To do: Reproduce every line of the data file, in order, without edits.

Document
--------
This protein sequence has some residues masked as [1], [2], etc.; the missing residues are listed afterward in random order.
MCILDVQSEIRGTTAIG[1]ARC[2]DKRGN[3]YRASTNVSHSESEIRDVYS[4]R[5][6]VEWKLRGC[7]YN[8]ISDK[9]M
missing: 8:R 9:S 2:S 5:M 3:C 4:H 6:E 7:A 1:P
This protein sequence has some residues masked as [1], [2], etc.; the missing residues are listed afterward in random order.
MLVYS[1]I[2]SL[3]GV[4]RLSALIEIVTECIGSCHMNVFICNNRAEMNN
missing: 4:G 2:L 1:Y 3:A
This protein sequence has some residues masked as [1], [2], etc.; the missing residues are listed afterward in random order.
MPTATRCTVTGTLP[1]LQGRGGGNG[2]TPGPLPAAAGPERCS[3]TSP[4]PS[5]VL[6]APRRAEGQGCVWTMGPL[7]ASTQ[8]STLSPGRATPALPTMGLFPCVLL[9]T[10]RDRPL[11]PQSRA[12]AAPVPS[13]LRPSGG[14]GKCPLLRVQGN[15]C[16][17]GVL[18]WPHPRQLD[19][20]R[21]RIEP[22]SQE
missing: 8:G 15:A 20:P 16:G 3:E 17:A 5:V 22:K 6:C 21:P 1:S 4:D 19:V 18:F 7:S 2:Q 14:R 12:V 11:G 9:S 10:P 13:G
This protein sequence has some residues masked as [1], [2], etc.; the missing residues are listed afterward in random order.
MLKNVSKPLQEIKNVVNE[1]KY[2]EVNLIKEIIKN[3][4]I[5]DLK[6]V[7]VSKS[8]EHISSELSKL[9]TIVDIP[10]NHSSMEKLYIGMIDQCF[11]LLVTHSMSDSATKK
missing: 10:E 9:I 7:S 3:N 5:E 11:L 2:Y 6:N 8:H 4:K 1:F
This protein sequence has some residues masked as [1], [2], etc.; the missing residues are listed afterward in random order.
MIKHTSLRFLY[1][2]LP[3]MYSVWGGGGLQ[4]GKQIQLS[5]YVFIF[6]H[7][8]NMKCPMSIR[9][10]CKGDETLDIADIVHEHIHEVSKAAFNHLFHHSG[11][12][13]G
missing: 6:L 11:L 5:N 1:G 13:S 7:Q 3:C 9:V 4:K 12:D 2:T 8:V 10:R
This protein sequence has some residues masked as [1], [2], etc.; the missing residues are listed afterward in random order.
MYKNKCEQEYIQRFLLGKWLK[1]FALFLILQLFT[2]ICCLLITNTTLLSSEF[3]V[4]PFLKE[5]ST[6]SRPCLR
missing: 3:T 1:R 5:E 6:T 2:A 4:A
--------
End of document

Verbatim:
This protein sequence has some residues masked as [1], [2], etc.; the missing residues are listed afterward in random order.
MCILDVQSEIRGTTAIG[1]ARC[2]DKRGN[3]YRASTNVSHSESEIRDVYS[4]R[5][6]VEWKLRGC[7]YN[8]ISDK[9]M
missing: 8:R 9:S 2:S 5:M 3:C 4:H 6:E 7:A 1:P
This protein sequence has some residues masked as [1], [2], etc.; the missing residues are listed afterward in random order.
MLVYS[1]I[2]SL[3]GV[4]RLSALIEIVTECIGSCHMNVFICNNRAEMNN
missing: 4:G 2:L 1:Y 3:A
This protein sequence has some residues masked as [1], [2], etc.; the missing residues are listed afterward in random order.
MPTATRCTVTGTLP[1]LQGRGGGNG[2]TPGPLPAAAGPERCS[3]TSP[4]PS[5]VL[6]APRRAEGQGCVWTMGPL[7]ASTQ[8]STLSPGRATPALPTMGLFPCVLL[9]T[10]RDRPL[11]PQSRA[12]AAPVPS[13]LRPSGG[14]GKCPLLRVQGN[15]C[16][17]GVL[18]WPHPRQLD[19][20]R[21]RIEP[22]SQE
missing: 8:G 15:A 20:P 16:G 3:E 17:A 5:V 22:K 6:C 21:P 1:S 4:D 19:V 18:F 7:S 2:Q 14:R 12:V 11:G 9:S 10:P 13:G
This protein sequence has some residues masked as [1], [2], etc.; the missing residues are listed afterward in random order.
MLKNVSKPLQEIKNVVNE[1]KY[2]EVNLIKEIIKN[3][4]I[5]DLK[6]V[7]VSKS[8]EHISSELSKL[9]TIVDIP[10]NHSSMEKLYIGMIDQCF[11]LLVTHSMSDSATKK
missing: 10:E 9:I 7:S 3:N 5:E 11:L 2:Y 6:N 8:H 4:K 1:F
This protein sequence has some residues masked as [1], [2], etc.; the missing residues are listed afterward in random order.
MIKHTSLRFLY[1][2]LP[3]MYSVWGGGGLQ[4]GKQIQLS[5]YVFIF[6]H[7][8]NMKCPMSIR[9][10]CKGDETLDIADIVHEHIHEVSKAAFNHLFHHSG[11][12][13]G
missing: 6:L 11:L 5:N 1:G 13:S 7:Q 3:C 9:V 4:K 12:D 2:T 8:V 10:R
This protein sequence has some residues masked as [1], [2], etc.; the missing residues are listed afterward in random order.
MYKNKCEQEYIQRFLLGKWLK[1]FALFLILQLFT[2]ICCLLITNTTLLSSEF[3]V[4]PFLKE[5]ST[6]SRPCLR
missing: 3:T 1:R 5:E 6:T 2:A 4:A